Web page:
GRAND JUNCTION, Colo. — If you don’t have a good pair of sunglasses, it might be time to treat yourself.
January is Winter Eye Health Awareness Month for Coloradans, and protecting yourself usually starts with glasses– but there is more you can do to keep your viewfinders safe.
Colorado’s average elevation is the highest of all 50 states which means we have the closest relationship to the sun — in the U.S.
Believe it or not– those UV rays are most extreme in the winter.
Optometrists see a rise in cases of snow blindness and dry eyes throughout the winter months. Symptoms of snow blindness include eye pain, headache, blurred vision, or even loss of vision.
To combat those issues, you can wear a wide-brimmed hat,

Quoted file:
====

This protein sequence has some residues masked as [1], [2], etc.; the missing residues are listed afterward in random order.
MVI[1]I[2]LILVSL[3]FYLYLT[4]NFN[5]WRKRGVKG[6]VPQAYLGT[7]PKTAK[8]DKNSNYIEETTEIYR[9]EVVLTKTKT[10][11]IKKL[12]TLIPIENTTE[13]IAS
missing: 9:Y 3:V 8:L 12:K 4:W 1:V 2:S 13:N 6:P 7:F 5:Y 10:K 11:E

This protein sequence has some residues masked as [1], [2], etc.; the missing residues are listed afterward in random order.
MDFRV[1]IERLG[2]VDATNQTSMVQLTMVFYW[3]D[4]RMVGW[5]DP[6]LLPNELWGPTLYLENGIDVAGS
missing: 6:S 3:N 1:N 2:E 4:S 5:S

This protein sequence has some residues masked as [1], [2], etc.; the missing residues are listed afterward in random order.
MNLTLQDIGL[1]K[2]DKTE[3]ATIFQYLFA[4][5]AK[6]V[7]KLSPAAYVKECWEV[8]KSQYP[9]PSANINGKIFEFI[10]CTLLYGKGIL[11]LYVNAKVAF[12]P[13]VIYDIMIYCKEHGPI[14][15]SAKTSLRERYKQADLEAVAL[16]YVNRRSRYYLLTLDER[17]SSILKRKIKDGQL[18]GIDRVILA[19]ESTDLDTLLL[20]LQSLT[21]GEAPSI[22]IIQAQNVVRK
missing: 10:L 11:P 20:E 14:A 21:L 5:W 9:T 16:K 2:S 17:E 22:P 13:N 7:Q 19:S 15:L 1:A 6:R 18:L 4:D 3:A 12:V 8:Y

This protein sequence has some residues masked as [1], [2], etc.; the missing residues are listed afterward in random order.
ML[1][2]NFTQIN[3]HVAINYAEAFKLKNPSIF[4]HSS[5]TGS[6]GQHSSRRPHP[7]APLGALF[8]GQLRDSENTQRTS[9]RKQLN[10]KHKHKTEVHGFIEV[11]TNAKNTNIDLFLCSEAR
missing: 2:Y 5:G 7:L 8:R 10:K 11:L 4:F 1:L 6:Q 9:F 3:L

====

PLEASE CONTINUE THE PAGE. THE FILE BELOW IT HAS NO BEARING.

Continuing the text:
and you guessed it, UV blocking glasses and goggles.
It doesnt matter if its sunny outside, a little overcast, that UV light is coming down, and reflecting off the snow, causing damage. It’s like a sunburn for the eye. You want to put on some sunglasses that have 100% UV blockage. Most of them are labeled whether they have UV or not.Tyler Page, Optomotrist
To combat dry eyes, make sure you are staying hydrated, using a humidifier in your home, using dry-eye drops, and staying away from smoky areas.